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Download an MP3 file of the first movement of this work performed by Holyoke Civic Symphony, David Kidwell, conductor
Download an MP3 file of the second movement of this work.
Download an MP3 file of the third movement of this work.
Download an MP3 file of the fourth movement of this work.
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Commissioned by the Holyoke Civic Symphony in celebration of their 50th anniversary season: 2016-2017
Premiered on October 23, 2016 in Holyoke, MA - David Kidwell, Music Director
This music is about joy! Commissioned to celebrate the 50th anniversary season of the Holyoke Civic Symphony (Holyoke, MA), the initial focus of joy is on the celebration of musicians coming together for music-making, and for camaraderie. And these are certainly causes for joy.
In addition, for an October premiere in New England, one thinks of Fall Foliage in true splendor. One thinks of brilliantly-colors leaves flying through the air on the breeze. Or, one thinks of a sailboat (with colorful flags) heading off on a sailing-perfect windy day. These are all aspects of Flying Colors. But for the Holyoke Civic Symphony, and for other community ensembles far and near, the accomplishment of maintaining the vitality of the group is worthy of praise. One might say that the symphony staff and players have come through the challenge of longevity with flying colors! Bravo!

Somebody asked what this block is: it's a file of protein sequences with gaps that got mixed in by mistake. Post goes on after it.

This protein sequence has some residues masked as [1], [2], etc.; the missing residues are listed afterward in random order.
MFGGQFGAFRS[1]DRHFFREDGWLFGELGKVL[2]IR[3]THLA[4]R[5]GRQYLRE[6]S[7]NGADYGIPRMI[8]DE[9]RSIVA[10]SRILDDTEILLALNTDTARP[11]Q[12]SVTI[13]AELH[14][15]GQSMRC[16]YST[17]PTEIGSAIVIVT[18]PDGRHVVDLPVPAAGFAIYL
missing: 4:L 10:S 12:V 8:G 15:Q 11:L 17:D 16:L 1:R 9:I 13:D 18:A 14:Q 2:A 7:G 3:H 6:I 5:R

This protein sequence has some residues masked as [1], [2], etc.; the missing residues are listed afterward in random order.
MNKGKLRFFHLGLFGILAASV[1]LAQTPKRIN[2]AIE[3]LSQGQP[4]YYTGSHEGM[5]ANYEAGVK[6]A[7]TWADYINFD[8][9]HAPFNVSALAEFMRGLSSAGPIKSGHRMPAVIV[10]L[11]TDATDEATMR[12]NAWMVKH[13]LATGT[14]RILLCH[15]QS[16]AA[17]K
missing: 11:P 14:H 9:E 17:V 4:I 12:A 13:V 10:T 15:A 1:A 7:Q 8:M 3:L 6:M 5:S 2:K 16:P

The first movement, "High Energy," begins with a sparse and syncopated dialogue between strings and winds. Soon a short theme, marked crisply, emerges. The theme starts quietly, but grows throughout the movement. A counterpoint in woodwinds marked festive, bright and sparkling floats above. Perhaps the wind is filling the sails!
"Gathering Speed" starts slowly with a gentle theme in Oboe. Suddenly the tempo quickens in a lively section. The strings enter with a joyous theme. But the Piccolo is not forgotten either! There is a folk quality to this music, with plenty of fiddlin' for the strings.
One might wonder how the blues language could be included in a celebratory work such as Flying Colors. The typical blues tempo is slow. Dissonances abound. Yet these dissonances are very sweet. And the theme itself, marked sultry, is more affectionate than abrasive. This music sways and bounces along in a sensuously cheerful manner. And we remember that blue is a color too!
Due to the skills of a nimble Timpanist, "Riding the Wind" flies by quickly. In contrast to the subtlety of the blues movement, this music is quite brazen, with strings and winds dueling with the brass for the right to be the loudest voices in the orchestra! Oh yes, our beloved Piccolo (soloist from the second movement) provides a moment of peaceful respite before the Timpani returns with forceful playing. This time the Ratchet (perhaps the very loudest percussion instrument this composer ever uses) joins in. The instruments continue with their duel until the race is won, and the orchestra has come through the entire performance with Flying Colors!
Notes by the composer